Foreign firms complain of China favouritism
Every year, US companies operating in China are asked to judge whether the business environment here has got better or worse over the previous 12 months.
This year's survey by the American Chamber of Commerce in Shanghai of almost 350 US firms throws up some apparent contradictions.
On the one hand, firms say they're achieving all-time highs in performance after two years of uneven growth.
Profits and market share are increasing, and they're optimistic these improvements will continue in the year ahead.
But on the other hand the challenges they face doing business here are considerable.
The number one problem is the difficulty finding qualified staff.
It's getting harder to recruit and retain good people as increasingly Chinese companies compete with the US firms to employ them, not just other foreign enterprises.
Then there is the risk of what the survey calls rising protectionism. Local governments that favour domestic companies over their foreign competitors.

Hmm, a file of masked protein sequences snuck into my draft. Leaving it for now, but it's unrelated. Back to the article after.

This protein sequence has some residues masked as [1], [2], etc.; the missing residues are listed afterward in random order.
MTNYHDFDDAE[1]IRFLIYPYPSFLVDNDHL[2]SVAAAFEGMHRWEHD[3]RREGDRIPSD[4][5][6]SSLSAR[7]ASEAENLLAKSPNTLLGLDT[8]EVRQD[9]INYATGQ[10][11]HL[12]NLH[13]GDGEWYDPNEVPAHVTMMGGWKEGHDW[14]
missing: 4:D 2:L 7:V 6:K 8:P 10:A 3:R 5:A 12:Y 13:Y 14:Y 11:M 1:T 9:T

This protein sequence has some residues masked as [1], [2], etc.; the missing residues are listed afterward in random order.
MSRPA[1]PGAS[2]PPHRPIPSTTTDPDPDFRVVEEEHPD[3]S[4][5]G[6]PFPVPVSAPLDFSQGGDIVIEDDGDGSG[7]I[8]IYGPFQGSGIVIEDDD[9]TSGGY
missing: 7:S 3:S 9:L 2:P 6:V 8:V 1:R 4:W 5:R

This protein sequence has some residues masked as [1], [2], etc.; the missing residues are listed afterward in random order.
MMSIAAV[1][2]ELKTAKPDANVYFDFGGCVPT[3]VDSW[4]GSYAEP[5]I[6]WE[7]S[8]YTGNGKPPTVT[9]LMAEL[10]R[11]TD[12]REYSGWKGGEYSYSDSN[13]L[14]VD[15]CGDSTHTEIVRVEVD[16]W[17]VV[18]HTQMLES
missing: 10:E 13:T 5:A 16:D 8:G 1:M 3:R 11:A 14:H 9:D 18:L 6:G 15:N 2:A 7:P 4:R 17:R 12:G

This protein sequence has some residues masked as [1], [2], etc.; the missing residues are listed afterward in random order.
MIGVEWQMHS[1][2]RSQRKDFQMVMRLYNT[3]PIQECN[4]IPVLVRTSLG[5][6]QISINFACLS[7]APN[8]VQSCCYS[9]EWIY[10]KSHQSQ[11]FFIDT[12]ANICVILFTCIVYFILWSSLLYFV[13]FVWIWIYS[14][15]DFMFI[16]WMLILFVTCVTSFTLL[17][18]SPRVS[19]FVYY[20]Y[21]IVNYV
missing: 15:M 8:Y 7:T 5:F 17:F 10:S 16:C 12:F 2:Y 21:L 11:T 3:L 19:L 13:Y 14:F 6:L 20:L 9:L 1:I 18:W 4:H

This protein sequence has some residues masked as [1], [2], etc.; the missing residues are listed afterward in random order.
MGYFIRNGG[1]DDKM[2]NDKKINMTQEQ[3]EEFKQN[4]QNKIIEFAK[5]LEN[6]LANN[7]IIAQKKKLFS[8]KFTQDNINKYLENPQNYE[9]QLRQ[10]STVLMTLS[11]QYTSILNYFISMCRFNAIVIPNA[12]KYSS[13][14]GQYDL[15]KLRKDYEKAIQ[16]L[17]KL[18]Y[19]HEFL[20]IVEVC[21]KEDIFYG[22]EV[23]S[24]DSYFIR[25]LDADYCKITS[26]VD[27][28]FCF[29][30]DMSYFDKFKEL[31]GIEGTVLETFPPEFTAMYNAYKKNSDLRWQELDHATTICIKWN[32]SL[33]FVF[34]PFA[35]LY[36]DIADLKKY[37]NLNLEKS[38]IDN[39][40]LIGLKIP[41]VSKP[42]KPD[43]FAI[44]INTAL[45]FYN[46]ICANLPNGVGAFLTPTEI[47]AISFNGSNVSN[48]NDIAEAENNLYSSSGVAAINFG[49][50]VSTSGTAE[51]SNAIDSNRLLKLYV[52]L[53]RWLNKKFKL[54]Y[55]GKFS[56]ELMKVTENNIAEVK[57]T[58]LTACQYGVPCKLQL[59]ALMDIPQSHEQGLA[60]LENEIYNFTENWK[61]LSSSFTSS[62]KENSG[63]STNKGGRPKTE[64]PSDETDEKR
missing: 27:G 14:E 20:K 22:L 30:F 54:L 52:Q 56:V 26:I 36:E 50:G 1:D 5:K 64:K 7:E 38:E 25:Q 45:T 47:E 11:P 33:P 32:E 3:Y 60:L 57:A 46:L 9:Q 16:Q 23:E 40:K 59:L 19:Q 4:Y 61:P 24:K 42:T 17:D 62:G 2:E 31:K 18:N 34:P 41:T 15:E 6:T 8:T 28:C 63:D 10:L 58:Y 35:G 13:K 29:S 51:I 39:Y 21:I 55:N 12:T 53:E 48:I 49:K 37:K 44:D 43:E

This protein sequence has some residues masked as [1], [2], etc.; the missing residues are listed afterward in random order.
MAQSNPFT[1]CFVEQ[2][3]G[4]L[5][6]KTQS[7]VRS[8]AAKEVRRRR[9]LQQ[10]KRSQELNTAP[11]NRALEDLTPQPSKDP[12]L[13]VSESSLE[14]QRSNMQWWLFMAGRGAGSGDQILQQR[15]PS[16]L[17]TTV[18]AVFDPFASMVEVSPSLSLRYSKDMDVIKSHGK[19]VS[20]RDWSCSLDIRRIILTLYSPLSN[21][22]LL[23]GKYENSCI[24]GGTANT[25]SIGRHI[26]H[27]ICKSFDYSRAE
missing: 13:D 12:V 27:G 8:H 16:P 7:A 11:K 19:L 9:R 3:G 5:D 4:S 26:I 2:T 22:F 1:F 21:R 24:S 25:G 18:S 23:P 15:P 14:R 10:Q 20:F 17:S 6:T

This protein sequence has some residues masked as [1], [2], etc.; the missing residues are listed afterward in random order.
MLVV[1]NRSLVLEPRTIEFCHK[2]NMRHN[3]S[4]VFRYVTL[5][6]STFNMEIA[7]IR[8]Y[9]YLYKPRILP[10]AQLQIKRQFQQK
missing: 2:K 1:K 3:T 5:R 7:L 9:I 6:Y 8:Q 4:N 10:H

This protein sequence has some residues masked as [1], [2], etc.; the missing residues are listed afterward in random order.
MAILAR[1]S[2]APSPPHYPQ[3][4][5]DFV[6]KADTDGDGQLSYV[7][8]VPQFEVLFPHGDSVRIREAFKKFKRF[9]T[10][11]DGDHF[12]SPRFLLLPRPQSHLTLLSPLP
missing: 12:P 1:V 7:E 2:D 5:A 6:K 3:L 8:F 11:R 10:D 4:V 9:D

Inconsistent interpretation of regulations, bureaucracy, and a lack of transparency all make it hard to do business here.
The US government has appealed to China to do more to protect intellectual property rights, but two thirds of the companies surveyed said there had been no improvement in this area in the past year.
The conclusion is that China is not as welcoming for foreign business as many firms would like, but nonetheless they remain confident about their prospects here.
The majority of US firms in China are producing goods here for the domestic market.
They're betting the benefits of future market growth will outweigh the challenges they face trying to do business.